The majority of divorce cases filed in Florida do not make it all the way to a judge for the final decisions. Most reach a settlement between the husband and wife with the help of their attorneys.
When we get to the point where there has been full disclosure, negotiations between the sides and all of the decisions have been made, a common question that we hear is, “What’s next?” In an original divorce, you cannot just send a copy of the Marital Settlement Agreement (signed by the husband and wife) and a proposed Final Judgment of Dissolution of Marriage to the judge and ask the judge to sign it.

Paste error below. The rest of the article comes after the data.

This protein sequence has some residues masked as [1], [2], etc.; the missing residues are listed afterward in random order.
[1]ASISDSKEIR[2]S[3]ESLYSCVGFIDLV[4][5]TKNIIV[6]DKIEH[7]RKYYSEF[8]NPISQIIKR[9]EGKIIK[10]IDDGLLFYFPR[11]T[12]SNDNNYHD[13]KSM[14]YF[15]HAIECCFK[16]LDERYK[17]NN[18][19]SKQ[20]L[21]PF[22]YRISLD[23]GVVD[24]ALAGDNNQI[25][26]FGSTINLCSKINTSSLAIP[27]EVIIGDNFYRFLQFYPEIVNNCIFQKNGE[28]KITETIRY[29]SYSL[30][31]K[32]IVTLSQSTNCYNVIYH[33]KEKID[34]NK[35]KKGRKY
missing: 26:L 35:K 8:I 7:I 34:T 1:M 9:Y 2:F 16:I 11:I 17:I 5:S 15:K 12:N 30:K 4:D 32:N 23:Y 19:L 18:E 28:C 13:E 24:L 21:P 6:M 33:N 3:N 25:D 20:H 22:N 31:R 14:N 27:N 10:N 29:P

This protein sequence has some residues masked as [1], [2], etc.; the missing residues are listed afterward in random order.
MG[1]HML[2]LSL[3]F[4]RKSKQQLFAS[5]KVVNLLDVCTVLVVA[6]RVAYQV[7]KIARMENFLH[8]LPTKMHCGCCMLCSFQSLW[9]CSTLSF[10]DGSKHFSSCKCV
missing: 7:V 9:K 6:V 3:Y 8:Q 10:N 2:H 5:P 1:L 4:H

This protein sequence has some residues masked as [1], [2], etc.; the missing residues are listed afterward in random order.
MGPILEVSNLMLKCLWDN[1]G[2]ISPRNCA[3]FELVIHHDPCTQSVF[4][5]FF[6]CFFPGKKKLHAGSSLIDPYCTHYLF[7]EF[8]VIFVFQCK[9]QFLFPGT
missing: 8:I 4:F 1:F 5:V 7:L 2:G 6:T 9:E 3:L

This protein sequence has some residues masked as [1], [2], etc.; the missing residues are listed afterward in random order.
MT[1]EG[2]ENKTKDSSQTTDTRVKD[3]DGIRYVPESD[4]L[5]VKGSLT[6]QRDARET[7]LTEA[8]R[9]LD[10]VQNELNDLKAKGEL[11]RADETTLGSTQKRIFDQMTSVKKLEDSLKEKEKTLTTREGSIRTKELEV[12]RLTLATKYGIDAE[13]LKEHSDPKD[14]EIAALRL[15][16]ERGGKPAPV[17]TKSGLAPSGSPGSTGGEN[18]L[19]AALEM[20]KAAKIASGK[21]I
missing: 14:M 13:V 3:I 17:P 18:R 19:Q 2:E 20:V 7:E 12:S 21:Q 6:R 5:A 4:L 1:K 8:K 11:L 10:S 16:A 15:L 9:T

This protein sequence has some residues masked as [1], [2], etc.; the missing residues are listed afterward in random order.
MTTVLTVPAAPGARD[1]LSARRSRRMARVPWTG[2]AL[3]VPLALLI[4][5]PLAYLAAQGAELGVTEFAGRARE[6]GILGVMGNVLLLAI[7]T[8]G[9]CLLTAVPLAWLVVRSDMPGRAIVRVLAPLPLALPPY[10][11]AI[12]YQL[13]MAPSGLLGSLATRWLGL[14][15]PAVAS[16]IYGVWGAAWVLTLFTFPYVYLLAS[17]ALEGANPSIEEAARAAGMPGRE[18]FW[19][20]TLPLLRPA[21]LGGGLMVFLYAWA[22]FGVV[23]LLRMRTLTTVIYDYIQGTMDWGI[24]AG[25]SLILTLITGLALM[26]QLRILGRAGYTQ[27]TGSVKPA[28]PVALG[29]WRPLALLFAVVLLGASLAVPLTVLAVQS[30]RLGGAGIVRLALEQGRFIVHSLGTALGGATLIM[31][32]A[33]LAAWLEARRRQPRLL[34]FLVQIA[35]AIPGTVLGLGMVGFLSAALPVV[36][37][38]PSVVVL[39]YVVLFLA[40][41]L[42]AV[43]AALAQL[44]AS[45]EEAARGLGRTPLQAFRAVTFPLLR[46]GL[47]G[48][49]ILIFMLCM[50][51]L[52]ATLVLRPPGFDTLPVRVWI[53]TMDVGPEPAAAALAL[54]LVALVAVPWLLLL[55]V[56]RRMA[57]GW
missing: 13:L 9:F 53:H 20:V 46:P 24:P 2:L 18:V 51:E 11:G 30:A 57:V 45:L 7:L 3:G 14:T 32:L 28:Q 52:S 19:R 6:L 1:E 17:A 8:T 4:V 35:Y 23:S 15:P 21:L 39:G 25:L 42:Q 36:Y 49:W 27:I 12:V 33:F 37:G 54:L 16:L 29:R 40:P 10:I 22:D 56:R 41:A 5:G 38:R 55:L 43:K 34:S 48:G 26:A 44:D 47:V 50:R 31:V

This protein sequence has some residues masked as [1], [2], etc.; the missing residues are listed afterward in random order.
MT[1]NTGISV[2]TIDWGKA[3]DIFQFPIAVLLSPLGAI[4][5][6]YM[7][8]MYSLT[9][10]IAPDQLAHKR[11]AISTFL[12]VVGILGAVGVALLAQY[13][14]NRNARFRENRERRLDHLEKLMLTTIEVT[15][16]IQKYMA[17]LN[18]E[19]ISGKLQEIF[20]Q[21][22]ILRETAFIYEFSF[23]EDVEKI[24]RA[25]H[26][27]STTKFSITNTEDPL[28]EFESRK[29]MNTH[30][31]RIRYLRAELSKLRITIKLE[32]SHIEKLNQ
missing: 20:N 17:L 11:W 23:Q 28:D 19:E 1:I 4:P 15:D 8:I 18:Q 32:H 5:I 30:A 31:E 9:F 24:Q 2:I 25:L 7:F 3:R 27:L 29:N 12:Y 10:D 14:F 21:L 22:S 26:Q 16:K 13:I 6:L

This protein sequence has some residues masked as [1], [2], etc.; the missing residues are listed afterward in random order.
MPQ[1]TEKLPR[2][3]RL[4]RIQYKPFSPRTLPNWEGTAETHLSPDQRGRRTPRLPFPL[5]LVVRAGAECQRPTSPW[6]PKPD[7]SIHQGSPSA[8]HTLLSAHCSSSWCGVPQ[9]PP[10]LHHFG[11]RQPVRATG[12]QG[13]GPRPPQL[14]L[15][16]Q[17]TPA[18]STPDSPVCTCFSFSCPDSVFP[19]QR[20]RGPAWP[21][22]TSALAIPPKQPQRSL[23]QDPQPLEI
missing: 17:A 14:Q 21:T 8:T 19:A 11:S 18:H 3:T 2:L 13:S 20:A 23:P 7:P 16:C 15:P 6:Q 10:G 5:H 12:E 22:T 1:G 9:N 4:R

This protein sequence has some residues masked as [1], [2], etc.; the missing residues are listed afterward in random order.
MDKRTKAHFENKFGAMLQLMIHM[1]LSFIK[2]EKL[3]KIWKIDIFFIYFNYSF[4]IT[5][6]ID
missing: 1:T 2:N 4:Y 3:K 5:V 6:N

Florida family law requires that one spouse must be a “continuous bona fide resident of the State of Florida for at least six months immediately preceding the filing of a Petition for Dissolution of Marriage.” In addition, the only ground for divorce in Florida is that the marriage be “irretrievably broken”. In order to receive a Final Judgment of Dissolution of Marriage, one of the spouses (not both) must appear live in front of the judge, be sworn in and testify under oath that the spouse has met the residency requirement, that the marriage is broken and can’t be fixed and tell the judge why it can’t be fixed.
The entire hearing to prove that you are entitled to a divorce takes about five minutes, but is required under Florida law.